2.1 In response to concerns for food security and poverty alleviation, development agencies and organizations are introducing strategies that help to build assets and promote the self-reliance of poor people and communities. Interventions include helping poor people protect and enhance their natural resource base, improving access to agricultural land through resettlement schemes, and ensuring food security of the vulnerable, including women, minorities and indigenous groups.
2.2 In many cases, responses to concerns of environmental sustainability, social conflicts, and food security of the vulnerable are affected by land tenure and have an impact on land tenure. Failure to consider land tenure implications at the beginning of an intervention is likely to result in unanticipated outcomes and may lead to it not generating an improvement. In some cases it may even worsen the situation, for example by inadvertently dispossessing people of their rights to land. Situations of this kind have arisen, for example, when projects have resettled displaced people on land that was incorrectly identified as vacant.
2.3 Eradicating hunger requires increasing the access to food of a person or family. The extent to which individuals and families are able to be food-secure depends in large part on the opportunities they have to increase their access to assets such as land, as well as access to markets and other economic opportunities. People who have extensive rights to land are generally more able to enjoy a sustainable livelihood than those who have only limited rights to land; those who have limited rights are, in turn, often better off than those who are landless.
2.4 Land tenure is important in rural development interventions which place an emphasis on building peoples endowments of assets so they can enjoy sustainable livelihoods. A livelihood is sustainable when it can cope with, and recover from stresses and shocks, and maintain or enhance its capabilities and assets both now and in the future, while not undermining the natural resource base. In this context, a livelihood comprises the capabilities, assets (including both material and social resources) and activities required for a means of living. Property rights to land, together with labour, form the most common endowments used to produce food for home consumption as well as cash crops that allow the family or individual to pay for other needs such as health and education. Property rights to land are thus one of the most powerful resources available to people to increase and extend their collection of assets beyond land and labour to the full portfolio necessary for sustainable livelihoods, i.e., natural resources, social, human, and financial capital as well as physical assets (Figure 1.)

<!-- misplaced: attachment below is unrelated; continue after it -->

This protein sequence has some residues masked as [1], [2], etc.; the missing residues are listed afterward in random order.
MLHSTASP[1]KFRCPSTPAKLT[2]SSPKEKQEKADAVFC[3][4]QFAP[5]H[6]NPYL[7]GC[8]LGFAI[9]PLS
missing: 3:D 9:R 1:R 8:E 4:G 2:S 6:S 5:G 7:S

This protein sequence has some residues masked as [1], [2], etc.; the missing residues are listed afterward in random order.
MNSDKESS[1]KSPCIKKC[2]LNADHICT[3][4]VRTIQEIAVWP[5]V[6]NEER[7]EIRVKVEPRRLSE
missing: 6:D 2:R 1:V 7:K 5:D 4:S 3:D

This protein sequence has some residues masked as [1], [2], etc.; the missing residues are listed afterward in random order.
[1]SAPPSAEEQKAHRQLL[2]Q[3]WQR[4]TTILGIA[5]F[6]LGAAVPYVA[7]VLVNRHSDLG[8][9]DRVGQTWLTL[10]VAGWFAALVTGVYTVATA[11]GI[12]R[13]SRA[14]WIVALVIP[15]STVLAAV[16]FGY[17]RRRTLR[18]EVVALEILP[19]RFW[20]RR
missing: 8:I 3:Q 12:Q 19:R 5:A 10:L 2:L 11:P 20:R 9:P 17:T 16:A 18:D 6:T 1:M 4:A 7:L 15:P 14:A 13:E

FIGURE 1: Sustainable livelihood